‘Four Rooms’ combines four great directors

Let's see, we've got Tim Roth in a bellhop uniform, topless witches and a dead hooker in a mattress. Is this making any sense?

Probably not. The truth is that this is a movie that can't quite be explained but only seen. A collection of short stories from an ensemble of four directors, most notably Robert Rodriquez and Quentin Tarantino, "Four Rooms" is a shamelessly bizarre slab of black comedy and whimsical absurdity that doesn't keep much at its center other than its willingness to fly off in unforeseeable directions. Here's a rollercoaster ride of a film that's destined to derail, but then again that may have been the point to begin with.

The story centers upon Ted the Bellhop (Tim Roth) on his first tour of duty at a swanky Los Angeles hotel. It's New Year's Eve, so immediately there is reason to suspect craziness to some degree. But by the end of the film, it is unlikely anyone will have a New Year story fit to rival Ted's.

The film is shot as a collection of four incidents occurring in separate rooms throughout the hotel. Allison Anders starts things off with "The Missing Ingredient," the least impressive offering of the four, where Ted gives a little bit of himself to a coven of witches looking to bring back their long departed leader. It's dopy and nonsensical, as are the other segments, but the others are at least fun, whereas Anders falls flat on all fronts.

Fortunately the other vignettes are increasingly funnier and more interesting. "The Wrong Man," written and directed by Alexandre Rockwell, is as odd and offbeat as its predecessor but for the most part hits its mark. When Ted mistakenly enters the wrong room en route to delivering ice to a party, he finds himself in the middle of a marital squabble of dire proportions, in which the wife is bound and gagged while the husband holds the two at gunpoint. The darkest of the four shorts, Rockwell does an admirable job of finding humor in otherwise bleak scenarios.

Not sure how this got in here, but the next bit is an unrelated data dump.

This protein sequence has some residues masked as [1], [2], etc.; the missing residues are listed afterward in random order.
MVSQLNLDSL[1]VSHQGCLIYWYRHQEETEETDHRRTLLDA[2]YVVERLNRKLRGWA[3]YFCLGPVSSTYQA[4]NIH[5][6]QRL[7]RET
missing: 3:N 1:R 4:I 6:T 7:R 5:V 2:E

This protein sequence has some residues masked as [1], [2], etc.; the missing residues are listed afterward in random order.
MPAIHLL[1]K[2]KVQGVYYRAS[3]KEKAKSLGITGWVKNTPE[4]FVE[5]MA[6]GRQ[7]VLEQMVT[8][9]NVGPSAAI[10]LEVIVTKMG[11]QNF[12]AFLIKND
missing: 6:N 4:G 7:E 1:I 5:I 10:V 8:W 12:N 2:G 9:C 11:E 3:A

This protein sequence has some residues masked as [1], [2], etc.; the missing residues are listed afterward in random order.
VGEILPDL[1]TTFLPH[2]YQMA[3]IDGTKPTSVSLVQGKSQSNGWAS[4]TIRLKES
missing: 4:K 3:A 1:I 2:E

In what is the highlight of the film, Rodriquez steps up to plate with "The Misbehavers" and belts it out of the park. The "Desperado" auteur leads his right hand man Antonio Banderas through a segment that plays like the Babysitters' Club on acid. Ted is paid $500 to watch Banderas' kids for the night, but what seems like an effortless task ends up in complete and utter chaos. Never one to get into specifics, I'll leave you the viewer to wait in suspense.

Wrapping things up is cinematic shock jock Quentin Tarantino, whose "Man From Hollywood" segment ends things on a note so crass and gasp inducing only he could deliver. In move of unbridled film geekiness, Tarantino bases the segment on an episode of "Albert Hitchcock Presents" starring Steve McQueen. Chester Rush (Tarantino) and his buddies (including an unbilled Bruce Willis) are drinking and decide to play a game of unsurpassed stupidity: If Chester can't light his zippo 10 times in a row, his friend (Paul Caldron) loses a finger and Ted wins $1,000 for doing the deed. Since we're talking about Tarantino here, it should be an unmistakable given as to what happens, so let's leave it at that.

There's an old saying that too many chefs spoil stew. This may be the case with "Four Rooms," where certain skits are clearly better than others, and the film as a whole lacks a clear directorial style. But there's still plenty of fun to be had in this underrated gem to warrant it a look.

Grade: B

This article appeared in The Marquette Tribune on Feb. 24 2005.